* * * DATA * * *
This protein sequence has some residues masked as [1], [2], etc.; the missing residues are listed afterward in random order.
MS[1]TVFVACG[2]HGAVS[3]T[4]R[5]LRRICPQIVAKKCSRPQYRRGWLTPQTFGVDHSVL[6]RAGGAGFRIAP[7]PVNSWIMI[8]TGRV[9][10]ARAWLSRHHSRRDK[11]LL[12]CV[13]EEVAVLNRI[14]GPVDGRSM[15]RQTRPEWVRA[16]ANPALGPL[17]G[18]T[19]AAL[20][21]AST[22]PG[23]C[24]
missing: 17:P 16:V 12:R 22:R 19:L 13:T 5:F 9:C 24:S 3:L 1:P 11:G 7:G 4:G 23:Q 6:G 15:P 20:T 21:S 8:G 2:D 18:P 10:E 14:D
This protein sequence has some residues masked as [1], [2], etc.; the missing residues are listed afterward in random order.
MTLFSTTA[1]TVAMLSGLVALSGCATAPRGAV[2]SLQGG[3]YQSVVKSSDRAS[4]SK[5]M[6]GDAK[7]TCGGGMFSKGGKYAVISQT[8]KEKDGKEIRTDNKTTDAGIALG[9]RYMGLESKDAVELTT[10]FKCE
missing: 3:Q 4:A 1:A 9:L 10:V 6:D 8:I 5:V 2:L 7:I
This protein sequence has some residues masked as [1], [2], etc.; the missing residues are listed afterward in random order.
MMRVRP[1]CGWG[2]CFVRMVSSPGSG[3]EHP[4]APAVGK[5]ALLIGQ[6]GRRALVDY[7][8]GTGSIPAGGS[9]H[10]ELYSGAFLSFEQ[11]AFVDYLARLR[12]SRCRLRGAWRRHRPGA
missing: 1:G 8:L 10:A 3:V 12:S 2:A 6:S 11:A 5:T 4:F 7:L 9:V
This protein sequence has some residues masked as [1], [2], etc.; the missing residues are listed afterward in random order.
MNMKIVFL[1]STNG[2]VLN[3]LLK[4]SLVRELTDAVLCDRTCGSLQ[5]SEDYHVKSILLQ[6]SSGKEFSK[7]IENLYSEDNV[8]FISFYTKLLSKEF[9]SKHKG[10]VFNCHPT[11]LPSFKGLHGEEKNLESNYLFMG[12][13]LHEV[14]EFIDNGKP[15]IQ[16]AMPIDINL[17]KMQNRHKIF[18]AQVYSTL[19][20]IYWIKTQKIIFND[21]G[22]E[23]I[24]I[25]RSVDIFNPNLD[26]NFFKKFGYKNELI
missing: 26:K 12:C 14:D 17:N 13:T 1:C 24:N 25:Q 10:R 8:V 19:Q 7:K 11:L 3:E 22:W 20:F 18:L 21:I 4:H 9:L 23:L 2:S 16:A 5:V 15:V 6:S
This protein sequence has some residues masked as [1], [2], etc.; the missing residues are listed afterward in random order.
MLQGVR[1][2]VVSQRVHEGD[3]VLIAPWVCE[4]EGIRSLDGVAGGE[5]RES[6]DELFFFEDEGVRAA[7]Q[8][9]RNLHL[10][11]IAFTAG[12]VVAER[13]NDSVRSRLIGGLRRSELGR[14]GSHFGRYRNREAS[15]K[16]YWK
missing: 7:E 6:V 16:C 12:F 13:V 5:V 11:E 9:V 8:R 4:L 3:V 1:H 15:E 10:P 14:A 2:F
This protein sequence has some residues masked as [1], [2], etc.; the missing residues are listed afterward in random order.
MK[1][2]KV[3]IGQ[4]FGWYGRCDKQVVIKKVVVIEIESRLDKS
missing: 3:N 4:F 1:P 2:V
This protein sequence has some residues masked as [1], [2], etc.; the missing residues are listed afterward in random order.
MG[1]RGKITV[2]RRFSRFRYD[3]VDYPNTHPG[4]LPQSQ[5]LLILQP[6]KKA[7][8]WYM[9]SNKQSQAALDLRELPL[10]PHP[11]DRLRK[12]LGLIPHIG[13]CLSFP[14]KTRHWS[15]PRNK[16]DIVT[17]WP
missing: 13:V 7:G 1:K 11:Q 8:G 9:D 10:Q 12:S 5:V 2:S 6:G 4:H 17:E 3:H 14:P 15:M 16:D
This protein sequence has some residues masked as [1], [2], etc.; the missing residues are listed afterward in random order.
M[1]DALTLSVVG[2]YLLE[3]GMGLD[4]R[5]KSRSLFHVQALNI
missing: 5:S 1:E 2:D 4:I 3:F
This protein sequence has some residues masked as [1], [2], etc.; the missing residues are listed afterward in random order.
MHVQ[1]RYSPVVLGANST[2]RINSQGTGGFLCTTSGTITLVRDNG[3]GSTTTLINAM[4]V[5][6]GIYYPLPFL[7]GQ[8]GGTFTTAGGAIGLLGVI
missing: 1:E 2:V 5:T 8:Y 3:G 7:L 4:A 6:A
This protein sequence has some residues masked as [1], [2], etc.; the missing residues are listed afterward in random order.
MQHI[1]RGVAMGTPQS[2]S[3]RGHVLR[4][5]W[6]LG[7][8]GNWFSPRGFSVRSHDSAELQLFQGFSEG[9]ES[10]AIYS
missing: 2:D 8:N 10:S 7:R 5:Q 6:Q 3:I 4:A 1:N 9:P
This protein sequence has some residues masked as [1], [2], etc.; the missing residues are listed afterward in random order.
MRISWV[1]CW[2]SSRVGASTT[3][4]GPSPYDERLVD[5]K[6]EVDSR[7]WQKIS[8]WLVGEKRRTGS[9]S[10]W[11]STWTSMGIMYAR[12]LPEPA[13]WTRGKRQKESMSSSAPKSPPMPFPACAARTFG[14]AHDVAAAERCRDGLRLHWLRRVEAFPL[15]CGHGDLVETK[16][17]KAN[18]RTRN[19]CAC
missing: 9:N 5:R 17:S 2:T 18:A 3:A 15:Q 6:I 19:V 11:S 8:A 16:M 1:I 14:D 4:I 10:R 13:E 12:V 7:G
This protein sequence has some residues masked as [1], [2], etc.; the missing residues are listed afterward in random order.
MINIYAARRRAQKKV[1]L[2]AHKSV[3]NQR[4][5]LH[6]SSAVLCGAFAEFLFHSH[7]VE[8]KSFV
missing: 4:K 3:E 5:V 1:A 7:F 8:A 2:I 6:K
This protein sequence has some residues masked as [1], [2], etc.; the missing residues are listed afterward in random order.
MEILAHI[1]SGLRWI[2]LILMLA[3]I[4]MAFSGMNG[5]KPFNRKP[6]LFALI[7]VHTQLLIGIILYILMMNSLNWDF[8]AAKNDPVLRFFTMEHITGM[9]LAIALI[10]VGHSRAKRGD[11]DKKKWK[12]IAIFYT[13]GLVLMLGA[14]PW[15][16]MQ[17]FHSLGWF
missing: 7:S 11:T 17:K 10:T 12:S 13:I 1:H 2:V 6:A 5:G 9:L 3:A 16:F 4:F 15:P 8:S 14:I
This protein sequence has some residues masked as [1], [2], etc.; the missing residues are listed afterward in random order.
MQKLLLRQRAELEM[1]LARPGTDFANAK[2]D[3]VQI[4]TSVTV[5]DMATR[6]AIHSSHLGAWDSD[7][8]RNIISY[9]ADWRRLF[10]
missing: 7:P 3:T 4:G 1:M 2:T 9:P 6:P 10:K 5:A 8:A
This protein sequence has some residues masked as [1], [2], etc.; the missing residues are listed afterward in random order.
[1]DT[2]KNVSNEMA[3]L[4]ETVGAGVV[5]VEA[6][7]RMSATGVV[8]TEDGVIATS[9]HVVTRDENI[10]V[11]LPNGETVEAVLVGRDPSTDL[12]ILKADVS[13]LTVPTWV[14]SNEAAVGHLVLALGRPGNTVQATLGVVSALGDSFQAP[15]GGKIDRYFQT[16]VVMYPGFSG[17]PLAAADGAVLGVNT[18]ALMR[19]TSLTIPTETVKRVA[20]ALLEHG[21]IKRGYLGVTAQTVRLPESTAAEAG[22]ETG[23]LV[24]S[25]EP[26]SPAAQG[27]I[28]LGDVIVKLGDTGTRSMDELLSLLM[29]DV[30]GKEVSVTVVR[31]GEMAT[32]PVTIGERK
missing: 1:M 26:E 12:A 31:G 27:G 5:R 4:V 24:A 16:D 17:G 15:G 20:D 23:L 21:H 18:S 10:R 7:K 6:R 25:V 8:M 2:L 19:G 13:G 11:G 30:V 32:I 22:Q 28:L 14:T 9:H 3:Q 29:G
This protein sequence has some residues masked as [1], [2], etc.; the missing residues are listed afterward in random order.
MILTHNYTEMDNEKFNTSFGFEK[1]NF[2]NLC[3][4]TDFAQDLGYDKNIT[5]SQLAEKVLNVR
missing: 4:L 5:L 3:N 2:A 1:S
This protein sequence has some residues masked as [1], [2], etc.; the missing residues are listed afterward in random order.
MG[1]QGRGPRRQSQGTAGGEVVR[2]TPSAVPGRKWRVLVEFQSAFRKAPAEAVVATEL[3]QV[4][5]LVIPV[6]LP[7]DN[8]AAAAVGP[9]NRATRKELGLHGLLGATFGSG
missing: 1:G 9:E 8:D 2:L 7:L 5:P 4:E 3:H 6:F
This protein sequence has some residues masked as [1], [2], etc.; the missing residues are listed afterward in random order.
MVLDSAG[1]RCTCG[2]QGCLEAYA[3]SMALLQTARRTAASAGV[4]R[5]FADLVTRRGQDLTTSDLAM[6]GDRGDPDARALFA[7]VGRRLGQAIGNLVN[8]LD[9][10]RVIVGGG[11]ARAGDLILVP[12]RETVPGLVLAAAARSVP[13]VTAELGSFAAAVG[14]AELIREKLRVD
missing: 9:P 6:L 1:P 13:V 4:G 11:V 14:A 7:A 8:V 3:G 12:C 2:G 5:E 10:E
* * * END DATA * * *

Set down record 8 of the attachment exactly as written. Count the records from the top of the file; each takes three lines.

This protein sequence has some residues masked as [1], [2], etc.; the missing residues are listed afterward in random order.
M[1]DALTLSVVG[2]YLLE[3]GMGLD[4]R[5]KSRSLFHVQALNI
missing: 5:S 1:E 2:D 4:I 3:F